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Mike Domitrz’s October 2015 campus

 While there are several reasons we aren’t acting on climate change as much as we could, one of our biggest problems is that we can’t act until we agree. And we can’t do that until we learn to talk about it in ways we agree on.

Deciding how to talk about a difficult topic is not a new problem, especially not on college campuses. Especially not at Swarthmore, where the conversation is about consent. Yet Swarthmore’s spotted history suggests that even when the student body generally agrees that consent should be obtained, it’s much harder to put it into practice.

Mike Domitrz’s October 2015 campus event “Can I Kiss You?” invited students to tackle this issue. The event scarcely presented “new” information; instead, the aim was to integrate the concept of consent into the framework of campus culture. Domitrz’s approach was to put the words in your mouth for you, specific phrases you could recite in front of a mirror. He does this because the language can matter as much as the issue. The phrases, the intonation, the intention can be crucial with topics of emotional sensitivity.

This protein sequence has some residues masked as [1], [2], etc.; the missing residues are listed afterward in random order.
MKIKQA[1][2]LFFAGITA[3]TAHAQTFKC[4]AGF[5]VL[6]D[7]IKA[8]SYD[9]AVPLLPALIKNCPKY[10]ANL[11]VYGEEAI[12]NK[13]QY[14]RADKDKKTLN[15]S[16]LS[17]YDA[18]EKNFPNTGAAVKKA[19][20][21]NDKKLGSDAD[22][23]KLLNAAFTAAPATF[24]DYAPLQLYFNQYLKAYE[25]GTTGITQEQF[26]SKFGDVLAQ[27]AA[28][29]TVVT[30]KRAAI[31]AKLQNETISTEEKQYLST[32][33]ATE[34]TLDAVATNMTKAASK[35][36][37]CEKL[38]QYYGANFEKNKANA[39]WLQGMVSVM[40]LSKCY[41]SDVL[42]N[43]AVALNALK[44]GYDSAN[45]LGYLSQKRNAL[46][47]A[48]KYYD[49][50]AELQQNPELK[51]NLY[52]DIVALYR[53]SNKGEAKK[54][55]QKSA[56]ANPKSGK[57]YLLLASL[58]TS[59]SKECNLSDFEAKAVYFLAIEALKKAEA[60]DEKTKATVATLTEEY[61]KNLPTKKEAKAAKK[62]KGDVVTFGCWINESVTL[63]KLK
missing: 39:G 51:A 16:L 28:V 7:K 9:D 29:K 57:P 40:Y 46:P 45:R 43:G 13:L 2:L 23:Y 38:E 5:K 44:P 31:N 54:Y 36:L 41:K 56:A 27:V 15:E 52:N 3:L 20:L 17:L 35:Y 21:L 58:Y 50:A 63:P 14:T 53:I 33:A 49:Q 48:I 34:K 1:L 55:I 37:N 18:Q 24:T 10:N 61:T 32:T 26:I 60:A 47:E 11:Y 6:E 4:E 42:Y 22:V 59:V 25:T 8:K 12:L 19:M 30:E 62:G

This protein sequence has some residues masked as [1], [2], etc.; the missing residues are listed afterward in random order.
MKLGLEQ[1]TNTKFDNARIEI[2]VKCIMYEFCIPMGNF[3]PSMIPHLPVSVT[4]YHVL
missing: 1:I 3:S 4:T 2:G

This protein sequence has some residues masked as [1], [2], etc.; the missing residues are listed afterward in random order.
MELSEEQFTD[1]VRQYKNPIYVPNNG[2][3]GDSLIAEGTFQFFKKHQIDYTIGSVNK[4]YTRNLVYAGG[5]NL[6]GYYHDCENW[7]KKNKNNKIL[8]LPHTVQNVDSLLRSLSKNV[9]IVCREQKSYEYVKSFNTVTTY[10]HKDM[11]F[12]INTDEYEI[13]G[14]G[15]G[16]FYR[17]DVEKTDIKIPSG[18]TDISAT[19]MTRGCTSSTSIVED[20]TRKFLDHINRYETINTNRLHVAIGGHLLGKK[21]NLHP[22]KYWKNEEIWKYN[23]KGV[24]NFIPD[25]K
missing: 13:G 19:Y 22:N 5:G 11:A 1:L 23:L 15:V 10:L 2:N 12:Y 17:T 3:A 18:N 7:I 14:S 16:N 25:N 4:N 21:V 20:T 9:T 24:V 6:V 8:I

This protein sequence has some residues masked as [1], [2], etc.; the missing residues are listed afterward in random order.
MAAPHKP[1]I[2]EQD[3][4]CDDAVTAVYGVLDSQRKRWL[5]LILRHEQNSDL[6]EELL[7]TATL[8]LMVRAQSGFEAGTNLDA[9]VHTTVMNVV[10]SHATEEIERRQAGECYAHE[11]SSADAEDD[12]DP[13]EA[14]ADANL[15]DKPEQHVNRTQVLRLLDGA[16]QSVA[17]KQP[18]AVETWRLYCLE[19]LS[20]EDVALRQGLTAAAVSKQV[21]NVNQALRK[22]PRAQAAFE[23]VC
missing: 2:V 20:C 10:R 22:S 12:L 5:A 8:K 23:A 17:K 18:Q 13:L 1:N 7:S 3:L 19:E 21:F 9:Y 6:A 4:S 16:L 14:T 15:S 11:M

The truth: climate change is emotionally sensitive. It evokes fear. It shows us how the shorelines can be tugged out from under us, blankets of shade ripped off from over our heads, the future torn out of our fingers. It’s time to acknowledge this. It’s time to learn how we can talk about it, just you and me. So, can I talk to you about climate change?

To begin, let’s talk about fear. We need a healthy amount of concern to believe action is necessary. Such a reason is why visiting speaker Dr. Eban Goodstein began his talk, “New Rules for Climate Protection: Student Action to Change the Future,” with the claim “there will never be another ordinary day in any of our lives.” Feeling a stir of fear at that statement like that is natural, even rational.

Swarthmore Peripateo’s “Science and Society” panel discussion, peeling back the skin on science’s ethical issues, touched on the fear in the climate change debate. Near the end, Amy Vollmer, Professor of Biology, delved into the complexity of communicating science’s loaded but vital ideas. Describing her efforts to understand the climate dispute, she explained, “I wanted to learn why if we shouted louder, people didn’t buy in.”

The key to why people don’t “buy in,” according to Vollmer, has a lot to do with fear and personal security. People don’t like being told how many things they don’t know. Climate communication shouldn’t exploit people’s fears, but relate to them.

In this vein, communication necessitates compassion, or as Krista Thomason, Professor of Philosophy, wisely put it, charity. The precept of communication, whether the conversants are generous with each other, can be just as important as the facts.

A message’s linguistic packaging

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